As a group of Quakers, Peacemakers, and Puerto Rican independentistas converged on the little island of Culebra, Carlos Gallisá joined in their attempt to oust the United States Navy. Each day they built a small chapel on Navy territory for meditation. Each day the Navy destroyed it, only to find it rebuilt the following day. In time, Rubén Berríos, president of the Independence Party (PIP), was arrested for civil disobedience. Gallisá remained at liberty to carry on the leadership of PIP. Eventually, the Navy was removed from Culebra, only to have its activities escalated on the island of Vieques.
Gallisá, a graduate of UPR, was practicing as a labor lawyer at the time. He had been influenced toward independence by friends, and by a college professor, Antonio González. He first joined PIP, which was, by then, more militant and youth oriented than it had been under Concepción de Gracia. By 1972, PIP was represented in the Puerto Rican Congress with Rubén Berríos in the Senate, and by Gallisá in the House of Representatives. But by 1973, Berríos and Gallisá parted company, Gallisá entering the Marxist-Leninist-oriented Socialist Party, or PSP. Juan Mari Brás was secretary-general at the time; upon his retirement in 1983, Gallisá took over the leadership.
A tour of the United States brought him to San Francisco, where I had the opportunity to meet with him. I had heard him speak at PSP rallies in Puerto Rico. His powerful oratory and clear diction enabled me to catch bits of his message, despite my difficulty in understanding spoken Puerto Rican Spanish. But it was a relief to hear him in his quite fluent English.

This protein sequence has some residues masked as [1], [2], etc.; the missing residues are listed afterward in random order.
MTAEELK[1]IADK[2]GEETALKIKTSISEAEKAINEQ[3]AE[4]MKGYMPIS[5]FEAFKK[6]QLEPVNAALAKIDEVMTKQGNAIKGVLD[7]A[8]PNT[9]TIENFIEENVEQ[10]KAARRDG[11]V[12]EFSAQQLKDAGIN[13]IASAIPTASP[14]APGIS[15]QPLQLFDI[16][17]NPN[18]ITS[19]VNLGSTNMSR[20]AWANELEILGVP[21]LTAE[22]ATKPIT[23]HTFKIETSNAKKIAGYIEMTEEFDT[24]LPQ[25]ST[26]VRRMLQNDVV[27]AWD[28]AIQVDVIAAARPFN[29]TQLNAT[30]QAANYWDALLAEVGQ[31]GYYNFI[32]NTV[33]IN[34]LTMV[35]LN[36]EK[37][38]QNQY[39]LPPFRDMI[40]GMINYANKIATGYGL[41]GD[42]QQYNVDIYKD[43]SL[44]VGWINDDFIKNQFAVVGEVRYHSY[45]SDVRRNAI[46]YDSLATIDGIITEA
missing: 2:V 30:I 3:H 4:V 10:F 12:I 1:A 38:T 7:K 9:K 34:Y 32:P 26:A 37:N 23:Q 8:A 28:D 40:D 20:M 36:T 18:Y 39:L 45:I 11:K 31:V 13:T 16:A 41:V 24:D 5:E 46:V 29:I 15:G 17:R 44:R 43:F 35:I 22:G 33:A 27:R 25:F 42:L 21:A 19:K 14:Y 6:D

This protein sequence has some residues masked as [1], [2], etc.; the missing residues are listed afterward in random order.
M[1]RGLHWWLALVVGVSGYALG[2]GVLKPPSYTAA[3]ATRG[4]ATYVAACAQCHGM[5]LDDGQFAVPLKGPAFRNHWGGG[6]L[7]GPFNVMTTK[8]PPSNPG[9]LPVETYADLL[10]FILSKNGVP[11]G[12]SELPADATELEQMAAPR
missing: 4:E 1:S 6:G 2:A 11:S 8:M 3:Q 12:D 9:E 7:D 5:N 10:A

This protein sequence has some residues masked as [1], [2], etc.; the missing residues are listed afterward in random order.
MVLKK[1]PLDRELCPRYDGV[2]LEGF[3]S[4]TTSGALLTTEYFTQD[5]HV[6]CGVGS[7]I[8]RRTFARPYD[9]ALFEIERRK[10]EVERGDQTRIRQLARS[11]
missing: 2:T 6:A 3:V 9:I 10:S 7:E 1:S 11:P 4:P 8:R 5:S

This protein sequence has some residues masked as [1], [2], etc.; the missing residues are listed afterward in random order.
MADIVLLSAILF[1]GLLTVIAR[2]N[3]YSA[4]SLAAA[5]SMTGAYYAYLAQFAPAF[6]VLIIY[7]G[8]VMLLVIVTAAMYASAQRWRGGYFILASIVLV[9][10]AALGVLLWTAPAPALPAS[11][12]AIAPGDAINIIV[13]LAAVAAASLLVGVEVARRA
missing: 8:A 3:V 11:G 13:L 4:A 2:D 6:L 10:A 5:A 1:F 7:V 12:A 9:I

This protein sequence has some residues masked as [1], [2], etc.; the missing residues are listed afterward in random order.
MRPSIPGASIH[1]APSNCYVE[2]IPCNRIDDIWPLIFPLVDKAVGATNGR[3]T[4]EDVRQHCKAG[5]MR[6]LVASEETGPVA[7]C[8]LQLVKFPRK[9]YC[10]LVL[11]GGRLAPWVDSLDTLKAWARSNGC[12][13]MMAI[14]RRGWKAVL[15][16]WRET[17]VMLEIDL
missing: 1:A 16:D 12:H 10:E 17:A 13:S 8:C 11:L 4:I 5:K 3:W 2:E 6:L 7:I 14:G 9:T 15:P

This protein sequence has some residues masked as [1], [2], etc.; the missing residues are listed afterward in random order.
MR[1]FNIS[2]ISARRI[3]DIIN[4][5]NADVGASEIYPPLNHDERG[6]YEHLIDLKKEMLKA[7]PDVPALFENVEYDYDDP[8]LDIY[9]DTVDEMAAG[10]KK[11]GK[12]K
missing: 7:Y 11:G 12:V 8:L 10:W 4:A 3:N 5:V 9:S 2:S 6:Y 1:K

He spoke of the long struggle of Puerto Rico for its independence, and how Americans have been deceived into believing that now that Puerto Rico has its own constitution, it enjoys self- determination. Such is not the case. The three million people in Puerto Rico are still in colonial bondage despite the fact that less than one percent of the countries originally colonized are still controlled by a mother country.
In 1981 a U.S. federal task force was appointed to deal with Puerto Rican status. George Bush, in his frequent visits to Puerto Rico, no longer mentions statehood as a possibility. But the Pentagon, Gallisá believes, might push for statehood in order to bring Puerto Rico more fully into the industrial-military complex.
Gallisá has appeared in hearings before the Decolonization Committee of the United Nations. In 1982 he denounced United States' refusal to honor U.N. resolutions for independence, or Resolution 2621 of the General Assembly, which states that "Member states shall carry out a sustained and vigorous campaign against all military activities by colonial powers in territories under their administration, as such activities constitute an obstacle to the full implementation of Resolution 1514 [for independence]." In defiance of this resolution, militarism moves at an increasingly rapid rate towards the creation of a vast military bastion.